Everyday Advocacy: Paratransit Problems?

Q. Despite the fact that I’ve been a paratransit rider for the past four years, the local transit agency is telling me that I am suddenly too heavy to qualify for their service. They have given me 30 days to appeal their decision. During the past year they have established a 600-pound weight limit for their lifts, and since I am a larger person who uses a sizable motorized wheelchair, I don’t comply with the new weight limitations. Are they allowed to do that? I’m also concerned because they are posting potential changes in the fixed route bus schedules and routing, so there is a possibility that such paratransit services wouldn’t be available to me in the near future anyway. Is there anything that I can do to protect my ability to use paratransit?
— Kenny

A. It has become more common for transit agencies to place weight restrictions on riders to avoid unnecessary damage to their equipment or a lift failure that might result in injury to either passengers or operators. According to the Americans with Disabilities Act Accessibility Guidelines for Transportation Vehicles, the minimum capacity for wheelchair lifts on any type of transportation vehicle is 600 pounds.  While many transit agencies are purchasing newer vehicles that have a lift capacity of 750 pounds or greater, that is not mandatory. Rulemaking efforts underway by the Department of Transportation will address this issue, but the final regulations are not available at this time.

When you and your wheelchair were weighed, were all removable accessories taken off the chair? If not, request that they weigh you again. Another option might be to request service using newer vehicles that have greater weight capacity on the lift or ramp — if the provider has multiple types of paratransit vehicles in service. Complications with scheduling may prevent that from happening, but it is worth a try.

Some paratransit riders are unaware of the close relationship between fixed transit routes and paratransit service areas. Transit providers are only required to provide complementary paratransit within .75 of a mile on any side of the fixed transit routes. They do have an option to provide paratransit service up to 1.5 miles in all directions from the fixed route, including at the end of it, but that is a local option and not required. If someone lives within that local paratransit service corridor, even if their residence is outside the city or county limits where the transit system is based, they should be eligible to use the paratransit system if all other eligibility requirements were met.

This relationship between complementary paratransit and fixed bus routes, along with hours of service, is why it is so important for riders to stay informed about reductions in service or changes in fixed route bus service. Changing a bus route may not appear to be a big deal, but if that change results in your suddenly being outside the paratransit service corridor, it could make a big difference in your quality of life. If you rely on paratransit for work or school, a change in hours of service might make that commute difficult or impossible.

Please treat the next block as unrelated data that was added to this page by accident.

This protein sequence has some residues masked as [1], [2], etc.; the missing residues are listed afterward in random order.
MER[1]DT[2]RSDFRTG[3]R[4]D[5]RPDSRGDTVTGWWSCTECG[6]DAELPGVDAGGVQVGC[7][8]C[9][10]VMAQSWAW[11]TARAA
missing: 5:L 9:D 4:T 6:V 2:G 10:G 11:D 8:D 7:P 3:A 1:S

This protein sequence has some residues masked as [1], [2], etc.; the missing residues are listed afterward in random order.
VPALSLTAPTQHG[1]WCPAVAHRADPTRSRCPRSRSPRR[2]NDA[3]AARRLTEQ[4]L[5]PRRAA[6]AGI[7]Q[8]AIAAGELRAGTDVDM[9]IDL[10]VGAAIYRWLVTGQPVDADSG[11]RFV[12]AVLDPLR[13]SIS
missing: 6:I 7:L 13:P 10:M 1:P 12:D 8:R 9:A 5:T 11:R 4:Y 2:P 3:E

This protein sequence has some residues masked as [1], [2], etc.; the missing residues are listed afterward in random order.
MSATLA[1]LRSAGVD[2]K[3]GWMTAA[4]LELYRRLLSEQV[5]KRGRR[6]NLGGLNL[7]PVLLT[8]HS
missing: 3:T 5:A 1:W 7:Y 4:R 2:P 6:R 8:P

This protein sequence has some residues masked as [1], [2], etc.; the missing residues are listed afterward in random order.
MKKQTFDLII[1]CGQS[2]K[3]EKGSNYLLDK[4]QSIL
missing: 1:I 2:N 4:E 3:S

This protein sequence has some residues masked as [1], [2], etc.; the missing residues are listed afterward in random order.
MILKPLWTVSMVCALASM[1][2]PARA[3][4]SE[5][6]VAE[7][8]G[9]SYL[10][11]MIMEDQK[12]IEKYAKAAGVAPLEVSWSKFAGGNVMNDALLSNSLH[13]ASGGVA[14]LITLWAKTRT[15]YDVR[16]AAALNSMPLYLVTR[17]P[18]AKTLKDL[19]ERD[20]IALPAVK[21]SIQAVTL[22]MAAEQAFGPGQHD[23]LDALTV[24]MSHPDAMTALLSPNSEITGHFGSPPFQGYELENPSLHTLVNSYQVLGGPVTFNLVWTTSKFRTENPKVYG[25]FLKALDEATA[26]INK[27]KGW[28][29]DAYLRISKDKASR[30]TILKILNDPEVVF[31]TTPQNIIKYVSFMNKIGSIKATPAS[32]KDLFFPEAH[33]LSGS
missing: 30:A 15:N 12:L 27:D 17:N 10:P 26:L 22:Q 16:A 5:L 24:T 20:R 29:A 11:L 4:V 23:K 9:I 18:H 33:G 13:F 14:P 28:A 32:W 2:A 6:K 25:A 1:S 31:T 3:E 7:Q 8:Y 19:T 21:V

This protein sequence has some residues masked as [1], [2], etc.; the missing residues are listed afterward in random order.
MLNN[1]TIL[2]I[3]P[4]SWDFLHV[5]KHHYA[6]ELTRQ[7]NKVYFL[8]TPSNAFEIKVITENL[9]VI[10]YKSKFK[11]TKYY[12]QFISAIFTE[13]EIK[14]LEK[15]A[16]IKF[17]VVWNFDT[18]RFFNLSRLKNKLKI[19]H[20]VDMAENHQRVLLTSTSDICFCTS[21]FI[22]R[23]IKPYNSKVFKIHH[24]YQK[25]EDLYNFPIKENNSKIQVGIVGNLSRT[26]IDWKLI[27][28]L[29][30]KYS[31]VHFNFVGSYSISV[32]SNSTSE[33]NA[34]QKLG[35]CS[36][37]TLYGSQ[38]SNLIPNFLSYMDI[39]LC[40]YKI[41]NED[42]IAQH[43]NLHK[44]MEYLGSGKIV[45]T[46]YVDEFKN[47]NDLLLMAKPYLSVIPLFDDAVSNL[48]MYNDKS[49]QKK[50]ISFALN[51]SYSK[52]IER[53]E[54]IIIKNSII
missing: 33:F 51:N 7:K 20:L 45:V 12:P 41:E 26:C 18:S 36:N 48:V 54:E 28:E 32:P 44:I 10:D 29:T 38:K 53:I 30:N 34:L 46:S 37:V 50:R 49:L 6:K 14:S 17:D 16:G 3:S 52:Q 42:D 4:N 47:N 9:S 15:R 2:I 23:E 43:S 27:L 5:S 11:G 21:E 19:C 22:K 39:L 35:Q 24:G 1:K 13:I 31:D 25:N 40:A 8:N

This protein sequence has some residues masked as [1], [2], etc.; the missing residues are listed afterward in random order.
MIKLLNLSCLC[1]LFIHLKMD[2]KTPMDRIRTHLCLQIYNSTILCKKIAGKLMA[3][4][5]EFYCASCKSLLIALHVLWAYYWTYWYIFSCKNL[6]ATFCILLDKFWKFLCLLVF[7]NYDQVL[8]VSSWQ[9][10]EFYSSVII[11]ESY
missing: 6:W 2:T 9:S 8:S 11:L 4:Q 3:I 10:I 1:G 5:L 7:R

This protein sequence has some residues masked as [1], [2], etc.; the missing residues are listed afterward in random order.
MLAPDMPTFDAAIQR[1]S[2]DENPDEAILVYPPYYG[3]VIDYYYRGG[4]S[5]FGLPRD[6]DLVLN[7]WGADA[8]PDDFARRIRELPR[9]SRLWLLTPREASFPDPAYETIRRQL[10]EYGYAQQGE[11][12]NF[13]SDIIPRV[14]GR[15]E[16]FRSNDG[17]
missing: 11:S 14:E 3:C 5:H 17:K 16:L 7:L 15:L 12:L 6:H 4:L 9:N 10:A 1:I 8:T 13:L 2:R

You have several options when it comes to maintaining your ability to use paratransit. Your first step can be to appeal the weight decision, seeking access to different types of vehicles that can accommodate you as detailed above. It is also important that you and many of your peers who rely on paratransit attend meetings regarding bus routing and hours of service.

Most transit systems have a separate advisory committee regarding paratransit and other disability-related issues, and attending those meetings on a regular basis is a good way to signify your interest in the proceedings and to learn more about what is being planned. Don’t underestimate the powerful statement that is made when you and several of your friends who use mobility devices line up in the front row of a meeting of the transit board and testify about the valuable service that paratransit provides in your community.

If none of the above seems to work, and you feel that the ADA is being violated by the transit agency or its contracted providers, you can file a complaint with the Federal Transit Administration in Washington, D.C. Be forewarned that investigating a complaint takes time, and it may be several months before corrective action can be taken. Michael Collins is the former executive director of the National Council on Disability and of the California State Independent Living Council. Send questions to Tim Gilmer.

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